MYC Synergizes with Activated BRAFV600E in Mouse Lung Tumor Development by Suppressing Senescence.
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The activated RAS/RAF cascade plays a crucial role in lung cancer, but is also known to induce cellular senescence - a major barrier imposed to tumor cells early in tumorigenesis. MYC is a key factor in suppression of RAS/BRAFV600E-induced senescence in vitro. However, it is still unclear whether Myc has the same role during tumor development in vivo. Using a conditional, compound knock-in model of Cre-activated BRAFV600E and tamoxifen (TAM)-regulatable MycER, we show that TAM-induced activation of MYC accelerated the onset and increased the number and size of BRAFV600E-driven adenomas in a dose dependent manner, resulting in reduced survival. Further, MYC activation lead to reduced expression of the senescence markers p16INK4A, p21CIP1 and H3K9me3-containing heterochromatin foci, and an increased percentage of Ki-67+ tumor cells. This suggests that MYC already early during tumor formation suppresses a BRAFV600E-induced senescence-like state. Initial activation of MYC followed by TAM withdrawal still resulted in an increased number of tumors and reduced survival. However, these tumors were of smaller size, showed increased expression of p16INK4A and p21CIP1 and reduced number of Ki-67+ cells, indicating that MYC inactivation restores BRAFV600E-induced senescence. Surprisingly, MYC activation did not promote adenoma to carcinoma progression. This suggests that senescence suppression by MYC is a discrete step in tumor development important for sustained tumor growth but preceding malignant transformation, and that additional oncogenic events are required for carcinoma development and metastasis. These findings contribute to our understanding of the neoplastic transformation process with implications for future treatment strategies.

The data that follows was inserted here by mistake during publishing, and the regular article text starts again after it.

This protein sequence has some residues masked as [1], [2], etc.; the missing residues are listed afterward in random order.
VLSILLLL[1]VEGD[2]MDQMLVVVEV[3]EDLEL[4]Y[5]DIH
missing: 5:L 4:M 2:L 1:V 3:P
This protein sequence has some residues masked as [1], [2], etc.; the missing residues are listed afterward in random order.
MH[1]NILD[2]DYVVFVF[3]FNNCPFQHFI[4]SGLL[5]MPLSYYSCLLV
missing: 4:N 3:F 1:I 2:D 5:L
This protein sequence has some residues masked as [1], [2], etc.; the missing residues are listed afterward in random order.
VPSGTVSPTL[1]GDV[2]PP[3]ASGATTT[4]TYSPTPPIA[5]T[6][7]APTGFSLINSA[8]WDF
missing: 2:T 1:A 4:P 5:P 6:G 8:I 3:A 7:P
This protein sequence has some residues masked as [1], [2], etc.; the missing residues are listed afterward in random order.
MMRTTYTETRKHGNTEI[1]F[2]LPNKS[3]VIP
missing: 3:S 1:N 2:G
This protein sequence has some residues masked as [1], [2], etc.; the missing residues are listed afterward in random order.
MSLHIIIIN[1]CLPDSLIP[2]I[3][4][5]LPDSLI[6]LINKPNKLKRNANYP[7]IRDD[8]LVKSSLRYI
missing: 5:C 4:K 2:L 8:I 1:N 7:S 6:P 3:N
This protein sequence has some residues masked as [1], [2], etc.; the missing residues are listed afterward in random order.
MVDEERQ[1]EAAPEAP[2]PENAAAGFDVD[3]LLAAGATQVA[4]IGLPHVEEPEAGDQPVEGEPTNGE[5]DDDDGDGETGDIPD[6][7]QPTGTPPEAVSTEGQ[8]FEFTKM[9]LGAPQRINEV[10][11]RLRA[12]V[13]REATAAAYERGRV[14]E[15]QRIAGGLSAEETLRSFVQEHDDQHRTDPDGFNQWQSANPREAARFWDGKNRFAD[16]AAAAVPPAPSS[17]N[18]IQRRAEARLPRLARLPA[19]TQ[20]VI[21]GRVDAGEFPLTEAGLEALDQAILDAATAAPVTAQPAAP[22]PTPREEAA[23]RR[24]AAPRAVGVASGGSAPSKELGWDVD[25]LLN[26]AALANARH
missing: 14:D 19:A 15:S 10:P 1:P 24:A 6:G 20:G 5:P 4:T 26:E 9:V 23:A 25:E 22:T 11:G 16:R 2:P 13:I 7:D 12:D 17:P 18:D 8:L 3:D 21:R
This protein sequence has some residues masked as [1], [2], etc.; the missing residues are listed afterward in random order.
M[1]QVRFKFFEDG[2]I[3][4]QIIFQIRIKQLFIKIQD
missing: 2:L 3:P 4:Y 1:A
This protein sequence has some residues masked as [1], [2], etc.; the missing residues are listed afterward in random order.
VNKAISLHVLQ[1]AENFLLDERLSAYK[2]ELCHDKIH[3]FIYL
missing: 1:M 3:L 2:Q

|Research areas and keywords||
Subject classification (UKÄ) – MANDATORY
|Publication status||Published - 2014|